Fast forward 20 plus years and I find myself watching another channel suffering from obstruction and a sucky signal – the VoIP channel. Except this time I can’t just change it.

Changing this channel is no one man job.

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Quality Vs Reliability

Late last week while enjoying some fantastic Mexican food for pal Cory Andrews‘ birthday, a discussion about high definition (HD) calling broke out.

Likely spurned by the recent completion of VoIP Supply’s own internal HD voice implementation, the discussion centered on the current applications and future promise of the technology. You’re sure to bet that we’re high on the HD voice.

However it isn’t the promise of HD VoIP calling that is left ringing in my head days later. It’s a statement that Cory made in regards to quality versus reliability.

Given a choice most people would choose call reliability over call quality.

It’s still ringing in my head because if this is true –  and personal experience tells it is – it means customers will choose the most reliable service over one that sounds the best. In other words,

Given a choice most people would choose the reliability of the PSTN over the great sound of HD VoIP (all other things constant)

Perhaps a bit extreme, but  today VoIP service reliability is still an issue.Yet it’s the thing most people look for first in a service.

Which makes me wonder why there isn’t more enthusiasm from the industry at large around delivering more reliable VoIP service (and a missed opportunity to maximize wideband telephony’s potential).

After all doesn’t 100% reliability really sound the best?

5 Trends Spotted at IT Expo West

There was a lot going on last week at IT Expo.From the interesting talks about smart grid technology to well trafficked expo floor it was evident that the industry at large is still alive, kicking and poised for more growth.There were also a five trends that I spotted after three days of meeting and conversing.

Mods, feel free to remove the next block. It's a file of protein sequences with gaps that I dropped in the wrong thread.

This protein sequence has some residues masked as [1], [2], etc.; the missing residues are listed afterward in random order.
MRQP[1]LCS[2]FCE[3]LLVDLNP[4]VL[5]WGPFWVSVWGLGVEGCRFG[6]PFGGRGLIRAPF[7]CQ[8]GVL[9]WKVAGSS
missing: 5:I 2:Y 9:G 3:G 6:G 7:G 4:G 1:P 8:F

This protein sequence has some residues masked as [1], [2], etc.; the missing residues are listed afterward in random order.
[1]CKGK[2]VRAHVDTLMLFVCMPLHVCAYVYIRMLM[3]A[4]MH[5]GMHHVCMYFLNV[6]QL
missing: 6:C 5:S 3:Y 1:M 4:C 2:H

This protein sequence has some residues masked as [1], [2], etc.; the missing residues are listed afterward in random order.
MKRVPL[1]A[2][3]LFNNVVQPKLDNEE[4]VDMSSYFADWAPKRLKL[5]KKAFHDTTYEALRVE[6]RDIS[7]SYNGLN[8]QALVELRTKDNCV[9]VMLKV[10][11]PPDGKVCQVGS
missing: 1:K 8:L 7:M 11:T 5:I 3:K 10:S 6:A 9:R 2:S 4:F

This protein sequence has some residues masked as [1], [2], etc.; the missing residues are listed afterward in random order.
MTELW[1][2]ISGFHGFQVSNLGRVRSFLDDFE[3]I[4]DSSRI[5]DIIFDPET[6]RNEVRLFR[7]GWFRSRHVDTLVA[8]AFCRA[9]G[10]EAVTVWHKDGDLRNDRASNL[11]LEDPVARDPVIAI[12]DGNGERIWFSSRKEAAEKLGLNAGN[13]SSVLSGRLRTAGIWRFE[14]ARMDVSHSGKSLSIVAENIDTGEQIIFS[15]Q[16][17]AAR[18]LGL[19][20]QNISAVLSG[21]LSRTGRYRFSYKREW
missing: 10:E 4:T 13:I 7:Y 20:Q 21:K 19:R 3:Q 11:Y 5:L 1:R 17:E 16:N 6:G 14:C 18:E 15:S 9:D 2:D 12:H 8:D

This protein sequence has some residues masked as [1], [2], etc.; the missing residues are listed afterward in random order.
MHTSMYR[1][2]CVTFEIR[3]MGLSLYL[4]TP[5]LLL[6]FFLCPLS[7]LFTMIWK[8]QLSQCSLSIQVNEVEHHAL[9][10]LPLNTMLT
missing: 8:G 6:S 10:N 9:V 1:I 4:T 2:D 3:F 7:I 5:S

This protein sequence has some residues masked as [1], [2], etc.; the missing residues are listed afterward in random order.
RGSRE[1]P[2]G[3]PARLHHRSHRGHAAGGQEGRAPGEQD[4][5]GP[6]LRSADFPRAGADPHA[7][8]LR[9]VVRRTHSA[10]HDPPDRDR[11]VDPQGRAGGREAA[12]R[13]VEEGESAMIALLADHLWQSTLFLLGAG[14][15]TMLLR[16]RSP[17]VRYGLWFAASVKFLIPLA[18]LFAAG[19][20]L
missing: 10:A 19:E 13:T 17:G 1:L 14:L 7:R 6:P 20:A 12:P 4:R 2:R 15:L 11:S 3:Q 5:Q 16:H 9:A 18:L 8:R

1. Service Bubble – The show was dominated by VoIP service offerings- wholesale and retail alike. Yes there is money in VoIP services, but how many VoIP service providers can survive? Surely not as many as there are right now.
  2. Microsoft OCS – Looks like all of the advertising, trials, betas and prodding is starting to work for Microsoft. Especially in the education sector. Seems like every CPE manufacturer is quickly trying to figure out their “OCS strategy.”
  3. Creative Growth – Companies are growing, but the fast growth for most is coming through creative avenues. Case in point PAETEC’s announcement that they’re getting into the energy business. A $200 million plus per year revenue opportunity for them (that’s just through existing customers).
  4. Fax Over IP – There are plenty of new entrants into this space. Unfortunately it seems that the same complications and issues that have plagued the technology still exist. One promising player is FaxSIPIt, which offers it’s own IP-based FAX network. Hopefully someone will get Fax over IP right one of these days!
  5. HD VoiceWideband Telephony support is no longer a luxury. Everyone has it. Well everyone except you and I. But at least all new VoIP equipment will support it.

At the show and see something I missed? Let me know about it in the comments.